An acquaintance of mine this week was lamenting that he doesn't have the cash in order to prep although he very much understands the need to have some emergency food stored. Other than encouraging him to look at his monthly bills, there wasn't a lot I could encourage him to do because in actuality, he enjoys a larger monthly cash flow than I do. He has a monthly television bill of $130., fees for an expensive phone, and an internet bill of almost a hundred dollars monthly. His non-essential recurrent bills are about $350. monthly. I use an antenna in my attic which means I pay nothing for television. My cell phone costs twenty dollars monthly and it allows me to make brief or emergency calls both here and in Canada. My internet is not the speediest on the planet because I live in a very rural area and because the high speed type isn't available here anyway. This translates into my having a couple of hundred dollars monthly to put away emergency supplies which I think might well be more important than being as connected to the cloud as my friend is. I'll let you know which revisions he chooses to make.
The internet is a wonderful thing. I have bought many things online for less money than I could acquire them within a day's drive. I have taken courses online which broadened my understanding and abilities on everything from my job to gardening and animal care. Some years ago now I sold outgrown sporting equipment and clothing from our family on Ebay. The internet made sending chapters of my books back and forth to the publisher much easier than mailing it and waiting would have been. I have been able to stay in touch with some of my friends whose paths have taken them around the world as a benefit of the internet. I have friends who started internet businesses with very low overhead and have generated consistent supplemental incomes.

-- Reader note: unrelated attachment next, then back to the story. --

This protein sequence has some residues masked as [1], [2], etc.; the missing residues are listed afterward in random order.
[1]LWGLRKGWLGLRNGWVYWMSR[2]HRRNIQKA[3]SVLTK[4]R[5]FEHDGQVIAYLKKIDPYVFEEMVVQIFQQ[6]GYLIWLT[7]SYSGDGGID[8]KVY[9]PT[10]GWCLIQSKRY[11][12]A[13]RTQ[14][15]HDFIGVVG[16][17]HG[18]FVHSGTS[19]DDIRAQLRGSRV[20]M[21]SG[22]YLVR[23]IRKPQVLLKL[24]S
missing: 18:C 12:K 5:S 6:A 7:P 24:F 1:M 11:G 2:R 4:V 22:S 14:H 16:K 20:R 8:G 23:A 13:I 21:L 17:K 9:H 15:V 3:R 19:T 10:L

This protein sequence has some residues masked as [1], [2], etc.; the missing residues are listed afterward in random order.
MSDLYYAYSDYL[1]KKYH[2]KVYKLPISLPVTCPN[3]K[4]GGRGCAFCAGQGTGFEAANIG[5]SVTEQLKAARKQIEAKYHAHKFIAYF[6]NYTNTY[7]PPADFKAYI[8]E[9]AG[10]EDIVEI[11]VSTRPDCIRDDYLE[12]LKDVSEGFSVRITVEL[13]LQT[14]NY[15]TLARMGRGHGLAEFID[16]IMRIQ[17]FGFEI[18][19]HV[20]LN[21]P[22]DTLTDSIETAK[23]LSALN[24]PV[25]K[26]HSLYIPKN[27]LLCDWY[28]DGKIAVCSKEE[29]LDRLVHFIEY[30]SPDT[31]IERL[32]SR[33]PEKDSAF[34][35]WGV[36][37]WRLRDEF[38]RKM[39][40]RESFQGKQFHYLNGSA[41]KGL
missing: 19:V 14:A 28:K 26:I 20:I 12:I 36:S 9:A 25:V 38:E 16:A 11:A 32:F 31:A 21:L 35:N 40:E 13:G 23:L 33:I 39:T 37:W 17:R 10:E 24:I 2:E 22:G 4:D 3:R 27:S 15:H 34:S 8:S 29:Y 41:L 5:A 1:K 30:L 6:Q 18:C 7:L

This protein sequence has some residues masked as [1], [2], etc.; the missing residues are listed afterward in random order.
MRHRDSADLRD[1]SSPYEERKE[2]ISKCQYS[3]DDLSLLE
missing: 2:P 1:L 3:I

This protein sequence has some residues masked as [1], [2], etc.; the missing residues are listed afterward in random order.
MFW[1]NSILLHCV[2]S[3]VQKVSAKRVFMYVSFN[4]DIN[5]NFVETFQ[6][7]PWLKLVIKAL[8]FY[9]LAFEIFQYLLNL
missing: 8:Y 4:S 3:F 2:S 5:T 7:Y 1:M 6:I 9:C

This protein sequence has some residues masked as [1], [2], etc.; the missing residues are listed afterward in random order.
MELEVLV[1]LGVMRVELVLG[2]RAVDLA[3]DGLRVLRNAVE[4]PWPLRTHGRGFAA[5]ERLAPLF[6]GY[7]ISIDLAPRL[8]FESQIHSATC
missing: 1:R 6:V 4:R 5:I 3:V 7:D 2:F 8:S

However, the internet is also an energy vampire. It takes time, attention, and money that we could be using to advance our interests in the real world. Many people use the internet as a sanitized way of having friends and living a life. They spend a disproportionate amount of money maintaining their connection to cyberspace, and have little left to live an actual life. They spend hours a day talking to a funny college student in Minsk yet they haven't shared five minutes worth of conversation to their own family members. In addition, having too much information on the internet constitutes a terrible security risk. Once information is out, it can't easily be put back in the box.
Don't get me wrong. I understand that a lot of business contacts are made in cyberspace. I understand that the world has changed and that many jobs are obtained there. However, I think the future probably belong to, and is best enjoyed by those who understand that the internet is simply a tool, not really a place where all of our needs can be met and most of our lives can be lived. Perhaps we should continue to see it as a tool and not a place and draw some lines as to how much time and how much of our hard earned assets should be invested in it on a monthly basis.